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Border mystery: 274 murders in nine years

An American-led coalition wants Mexican officials to get help in solving the killings of female factory workers.

By Kris AxtmanStaff writer of The Christian Science Monitor / May 2, 2002


Ask anyone in this gritty industrial border city and they'll tell you their theory of who is killing the women: a mass murderer or copycats, maybe even someone from across the border in El Paso; drug traffickers trying to put the authorities off their own trail; local police, which is why the crimes have yet to be solved; people stealing internal organs for the black market.

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Indeed, residents here have had nine uncomfortable years to get carried away by theories as murders of young Mexican women mount – 274 of them to date.

Now, an international coalition – Mexican women's groups led by American academics, politicians, and law enforcement officials – is demanding a multinational investigation into the slayings, saying it's time the local police accepted the help of US forensic experts, resources, and laboratories.

The coalition is also renewing pressure on the hundreds of Juarez-based, US-owned maquiladoras – the workplaces that draw thousands of young Mexican women who are the primary prey of the killer or killers. They want these factories to provide employees with safe working conditions – including more secure transportation for their women employees.

"We believe this is a binational crime," says Emma Perez, chair of the history department at the University of Texas at El Paso and cochair of the newly formed Coalition Against Violence Toward Women and Families on the Border.

"And because it's happening on an international border, it requires international involvement," she says. "How many more women have to be murdered for this to be taken seriously?"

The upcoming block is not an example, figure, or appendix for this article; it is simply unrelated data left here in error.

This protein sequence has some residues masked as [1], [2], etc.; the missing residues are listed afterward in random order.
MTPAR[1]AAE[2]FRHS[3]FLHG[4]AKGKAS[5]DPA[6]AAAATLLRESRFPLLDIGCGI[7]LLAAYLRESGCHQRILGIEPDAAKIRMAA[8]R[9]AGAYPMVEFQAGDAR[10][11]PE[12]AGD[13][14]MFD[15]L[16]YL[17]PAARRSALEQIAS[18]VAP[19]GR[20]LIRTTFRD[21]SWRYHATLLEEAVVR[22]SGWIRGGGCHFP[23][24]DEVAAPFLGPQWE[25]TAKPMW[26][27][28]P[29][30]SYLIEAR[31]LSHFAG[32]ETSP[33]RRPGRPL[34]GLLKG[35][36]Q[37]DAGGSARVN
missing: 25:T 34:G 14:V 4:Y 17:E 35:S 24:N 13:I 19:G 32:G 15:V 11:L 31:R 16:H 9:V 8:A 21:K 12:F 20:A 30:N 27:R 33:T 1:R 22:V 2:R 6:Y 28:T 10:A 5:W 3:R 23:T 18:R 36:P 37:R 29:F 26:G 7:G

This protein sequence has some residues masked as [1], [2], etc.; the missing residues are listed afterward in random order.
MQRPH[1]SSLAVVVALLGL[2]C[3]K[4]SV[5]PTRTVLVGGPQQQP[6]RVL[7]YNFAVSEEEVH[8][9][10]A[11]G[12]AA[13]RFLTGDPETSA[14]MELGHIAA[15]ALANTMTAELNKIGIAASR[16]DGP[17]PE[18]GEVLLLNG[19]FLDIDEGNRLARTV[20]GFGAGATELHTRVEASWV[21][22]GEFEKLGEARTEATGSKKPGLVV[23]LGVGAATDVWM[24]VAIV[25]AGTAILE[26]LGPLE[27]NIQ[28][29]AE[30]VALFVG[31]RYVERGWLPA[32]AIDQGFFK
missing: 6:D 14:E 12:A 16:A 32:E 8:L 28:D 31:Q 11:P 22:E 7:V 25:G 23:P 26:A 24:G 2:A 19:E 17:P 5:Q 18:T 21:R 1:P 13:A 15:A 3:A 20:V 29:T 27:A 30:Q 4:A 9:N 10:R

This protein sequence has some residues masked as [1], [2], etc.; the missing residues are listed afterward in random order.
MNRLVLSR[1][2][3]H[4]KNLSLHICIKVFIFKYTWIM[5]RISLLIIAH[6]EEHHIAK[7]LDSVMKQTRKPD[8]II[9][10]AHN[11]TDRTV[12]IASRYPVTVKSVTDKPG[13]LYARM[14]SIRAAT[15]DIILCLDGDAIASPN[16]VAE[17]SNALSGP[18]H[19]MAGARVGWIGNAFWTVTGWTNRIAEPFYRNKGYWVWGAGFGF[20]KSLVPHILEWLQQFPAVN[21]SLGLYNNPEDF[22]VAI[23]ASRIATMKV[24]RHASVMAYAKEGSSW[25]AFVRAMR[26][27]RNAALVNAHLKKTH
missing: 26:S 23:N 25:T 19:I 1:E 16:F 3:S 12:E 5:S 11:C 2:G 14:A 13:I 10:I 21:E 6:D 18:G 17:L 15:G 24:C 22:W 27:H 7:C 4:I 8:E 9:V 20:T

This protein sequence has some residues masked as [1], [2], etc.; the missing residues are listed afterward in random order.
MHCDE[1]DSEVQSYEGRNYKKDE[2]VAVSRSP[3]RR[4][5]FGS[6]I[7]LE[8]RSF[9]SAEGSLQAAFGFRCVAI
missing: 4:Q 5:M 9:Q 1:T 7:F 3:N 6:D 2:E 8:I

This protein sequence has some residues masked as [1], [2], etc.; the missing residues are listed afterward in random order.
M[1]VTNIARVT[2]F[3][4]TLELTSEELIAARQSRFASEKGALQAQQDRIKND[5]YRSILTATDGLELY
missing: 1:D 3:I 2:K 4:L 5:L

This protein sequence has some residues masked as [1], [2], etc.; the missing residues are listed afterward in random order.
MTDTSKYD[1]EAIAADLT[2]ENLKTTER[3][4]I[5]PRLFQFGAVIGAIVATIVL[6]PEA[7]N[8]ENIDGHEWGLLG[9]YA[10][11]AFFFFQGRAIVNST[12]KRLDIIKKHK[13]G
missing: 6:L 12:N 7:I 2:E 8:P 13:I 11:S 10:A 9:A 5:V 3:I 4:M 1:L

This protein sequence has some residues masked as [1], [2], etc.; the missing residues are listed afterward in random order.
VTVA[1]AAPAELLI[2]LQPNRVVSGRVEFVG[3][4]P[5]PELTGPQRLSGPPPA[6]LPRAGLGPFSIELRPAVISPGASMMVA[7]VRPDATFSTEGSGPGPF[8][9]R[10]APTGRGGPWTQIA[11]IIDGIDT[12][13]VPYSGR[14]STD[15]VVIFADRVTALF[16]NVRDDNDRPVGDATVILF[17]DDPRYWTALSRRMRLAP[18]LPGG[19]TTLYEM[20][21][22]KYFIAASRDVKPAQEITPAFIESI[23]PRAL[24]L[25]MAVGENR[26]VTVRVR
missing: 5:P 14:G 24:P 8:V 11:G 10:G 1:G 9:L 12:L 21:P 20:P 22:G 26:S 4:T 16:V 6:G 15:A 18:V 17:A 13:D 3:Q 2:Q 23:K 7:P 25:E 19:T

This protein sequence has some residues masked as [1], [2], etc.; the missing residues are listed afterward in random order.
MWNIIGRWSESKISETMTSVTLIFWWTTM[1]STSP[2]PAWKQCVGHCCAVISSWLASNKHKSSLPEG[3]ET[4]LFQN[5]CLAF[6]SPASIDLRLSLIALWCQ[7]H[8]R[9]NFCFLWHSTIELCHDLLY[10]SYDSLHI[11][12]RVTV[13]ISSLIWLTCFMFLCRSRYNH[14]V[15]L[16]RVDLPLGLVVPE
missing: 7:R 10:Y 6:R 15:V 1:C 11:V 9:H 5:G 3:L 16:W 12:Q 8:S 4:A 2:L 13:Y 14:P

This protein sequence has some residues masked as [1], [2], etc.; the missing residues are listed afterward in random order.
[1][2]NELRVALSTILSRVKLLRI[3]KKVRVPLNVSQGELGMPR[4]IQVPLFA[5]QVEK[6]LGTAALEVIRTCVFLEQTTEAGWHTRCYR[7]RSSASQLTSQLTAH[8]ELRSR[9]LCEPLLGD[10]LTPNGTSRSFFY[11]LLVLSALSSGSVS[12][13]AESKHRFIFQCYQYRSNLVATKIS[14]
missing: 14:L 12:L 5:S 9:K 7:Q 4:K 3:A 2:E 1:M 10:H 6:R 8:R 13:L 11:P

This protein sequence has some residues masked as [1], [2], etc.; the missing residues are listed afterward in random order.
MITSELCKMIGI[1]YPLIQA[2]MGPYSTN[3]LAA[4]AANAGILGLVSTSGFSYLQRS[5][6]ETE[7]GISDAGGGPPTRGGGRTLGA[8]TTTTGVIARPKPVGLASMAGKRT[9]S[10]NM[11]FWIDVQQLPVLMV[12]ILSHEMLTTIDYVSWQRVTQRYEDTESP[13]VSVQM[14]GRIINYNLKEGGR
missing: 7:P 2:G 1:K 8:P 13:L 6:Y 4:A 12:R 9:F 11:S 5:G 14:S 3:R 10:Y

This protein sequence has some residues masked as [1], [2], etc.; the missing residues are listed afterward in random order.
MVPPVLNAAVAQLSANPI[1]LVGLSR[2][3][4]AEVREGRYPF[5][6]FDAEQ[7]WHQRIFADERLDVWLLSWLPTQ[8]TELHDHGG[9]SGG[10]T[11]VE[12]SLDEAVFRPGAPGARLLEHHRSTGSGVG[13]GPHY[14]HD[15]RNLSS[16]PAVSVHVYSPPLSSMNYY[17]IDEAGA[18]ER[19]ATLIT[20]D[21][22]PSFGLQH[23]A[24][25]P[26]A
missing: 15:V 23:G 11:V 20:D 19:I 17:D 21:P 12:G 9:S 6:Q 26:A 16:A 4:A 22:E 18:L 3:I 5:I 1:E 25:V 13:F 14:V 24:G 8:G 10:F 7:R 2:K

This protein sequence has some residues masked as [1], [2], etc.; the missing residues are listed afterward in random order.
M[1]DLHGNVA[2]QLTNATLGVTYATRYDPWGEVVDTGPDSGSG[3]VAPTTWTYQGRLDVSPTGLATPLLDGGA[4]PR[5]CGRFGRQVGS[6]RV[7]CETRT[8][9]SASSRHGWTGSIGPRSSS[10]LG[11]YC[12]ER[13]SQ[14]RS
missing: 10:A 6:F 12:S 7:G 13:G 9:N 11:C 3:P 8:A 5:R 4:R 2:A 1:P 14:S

Irma Josefina Gonzalez says she used to speculate on who could be responsible for the murders – until her own daughter ended up missing last October.

Now she just wants justice.

"We don't know how it will end, but we'll continue looking for who is guilty because it's not fair," she says in the small apartment she once shared with her 20-year-old daughter, Claudia.

The murders and accusations of police incompetence and possible collusion have left this Mexican border city with an acrid international reputation – and it's testing the limits of the new level of cross-border cooperation that's been touted by Presidents George Bush and Vicente Fox.

Local authorities say they've solved many of the cases and brought the killers to justice. They also contend that their city is in the spotlight unfairly; that many large cities have equivalent numbers of missing and murdered women that don't get as much attention.

"It's just bad luck that we are getting all the attention," says Elfego Bencomo Lopez, deputy state prosecutor for Chihuahua. He points to the limited media coverage in Vancouver, B.C., where police are investigating a pig farmer over the disappearance of 50 women since 1983.

But this border city is distinctive because of the sheer number of women attracted to Juarez's 340 factories that produce everything from toasters to jeans to auto parts for export north. About 70 percent of the workforce here is comprised of young women, largely coming from rural towns and with little big-city experience.

Waiting for the bus on a recent afternoon, Georgina Martinez is one such worker. She came to Juarez two years ago in search of a job and is now assembling toasters for $4 a day.

Young, skinny, and shy – with long, dark hair – Ms. Martinez has many of the same traits of the murdered maquiladora women. She says she is aware of the situation and admits she's frightened.